Sandia Family Law prides itself in its mediation techniques and capabilities. Mediation can take place through a variety of mechanisms. First, you and your spouse may believe you have resolved all of your issues and only want an experienced family law attorney to review the documents, make revisions if necessary or get the paperwork drafted and filed with the court. I would call this an uncontested divorce. An uncontested divorce, as described above is a divorce whereby you and your spouse have agreed on every aspect of your divorce. Sandia Family Law could review the documents, or review your agreement and then draft the documents to ensure that every aspect of your divorce is properly addressed.
On the other hand, you and your spouse may be close to agreement and simply need a meeting with an attorney to help mediate the final issues. We could help advise you on what a judge may do in helping you mediate the final issues of your divorce or custody arrangement. Often both parties will come in and the attorneys at Sandia Family Law mediate the entire divorce for you, including the custody arrangements, spousal support, property distribution and child support. The advantages are that the agreement you reach is your own, not one put upon you by a judge unconcerned with your issues and your needs. As mediator, the attorney would not represent either one of you. Does it work? I don’t think I have ever had a couple come to me seeking mediation where we were not able to reach an agreement.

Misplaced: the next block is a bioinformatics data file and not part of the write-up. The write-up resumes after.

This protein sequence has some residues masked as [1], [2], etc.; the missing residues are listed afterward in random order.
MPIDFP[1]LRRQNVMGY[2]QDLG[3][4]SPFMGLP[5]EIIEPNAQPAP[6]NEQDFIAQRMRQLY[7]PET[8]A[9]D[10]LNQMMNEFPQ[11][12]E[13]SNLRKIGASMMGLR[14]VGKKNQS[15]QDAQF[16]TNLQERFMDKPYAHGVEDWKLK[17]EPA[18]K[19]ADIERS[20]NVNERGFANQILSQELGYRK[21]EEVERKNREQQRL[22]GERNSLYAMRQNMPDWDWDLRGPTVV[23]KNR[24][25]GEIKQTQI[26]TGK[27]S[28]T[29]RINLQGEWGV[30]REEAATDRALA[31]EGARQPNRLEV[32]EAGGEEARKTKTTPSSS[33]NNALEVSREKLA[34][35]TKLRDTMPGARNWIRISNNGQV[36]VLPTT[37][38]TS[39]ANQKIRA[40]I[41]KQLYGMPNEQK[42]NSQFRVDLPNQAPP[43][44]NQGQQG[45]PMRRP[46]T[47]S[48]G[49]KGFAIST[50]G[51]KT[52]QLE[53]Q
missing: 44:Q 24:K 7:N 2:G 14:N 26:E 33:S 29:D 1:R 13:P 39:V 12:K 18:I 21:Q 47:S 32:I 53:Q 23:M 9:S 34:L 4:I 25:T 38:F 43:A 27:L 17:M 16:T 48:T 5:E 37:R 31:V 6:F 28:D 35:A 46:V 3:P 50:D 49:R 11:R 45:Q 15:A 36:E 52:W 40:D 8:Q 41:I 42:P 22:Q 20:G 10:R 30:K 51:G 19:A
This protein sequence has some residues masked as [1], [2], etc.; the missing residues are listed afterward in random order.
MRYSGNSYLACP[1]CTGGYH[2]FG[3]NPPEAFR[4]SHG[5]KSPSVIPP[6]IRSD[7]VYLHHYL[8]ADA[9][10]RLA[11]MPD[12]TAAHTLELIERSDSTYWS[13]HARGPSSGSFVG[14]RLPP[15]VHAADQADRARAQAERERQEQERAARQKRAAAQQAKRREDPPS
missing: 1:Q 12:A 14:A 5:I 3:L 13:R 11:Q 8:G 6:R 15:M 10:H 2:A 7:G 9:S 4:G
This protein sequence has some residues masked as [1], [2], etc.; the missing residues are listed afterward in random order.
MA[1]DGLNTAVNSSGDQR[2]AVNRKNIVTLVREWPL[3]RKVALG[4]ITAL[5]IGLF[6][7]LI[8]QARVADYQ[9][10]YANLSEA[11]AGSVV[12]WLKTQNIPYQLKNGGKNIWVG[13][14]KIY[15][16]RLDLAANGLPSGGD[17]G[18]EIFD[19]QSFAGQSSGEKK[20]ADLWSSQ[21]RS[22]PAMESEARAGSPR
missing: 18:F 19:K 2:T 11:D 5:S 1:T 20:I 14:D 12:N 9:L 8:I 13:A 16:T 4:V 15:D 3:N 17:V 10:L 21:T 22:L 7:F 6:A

Finally, it may be that you and your partner agree on nothing and you may think mediation could not work in your case because of x—my spouse is too pushy, too controlling, too manipulative, too insistent on his or her own way. While these types of issues certainly may complicate a mediation and the balance of power, it should not provide a reason to forego any attempt at mediation. Litigation, while it may provide a means to equalize the power imbalance, brings with it a host of other problems as delineated below. Family law is best handled outside the circus arena of court and mediation is your best option. Additionally in cases of greater imbalances of power, simply add two attorneys, one representing each party in your mediation model.
I think the best benefit to mediation is that the whole matter can be completely resolved in a matter of days, rather than months, it provides the family that sense of peace so needed to help the individual family members move on. A lingering divorce helps no one and certainly impedes the well-being of both the parties as well as any minor children involved. More often than not, my highly litigated cases (which are very few) all involve children who require therapy during and subsequent to the divorce. The children in family law cases without litigation generally do not require therapy. If that is not reason enough to forego the court system, I don’t know what is.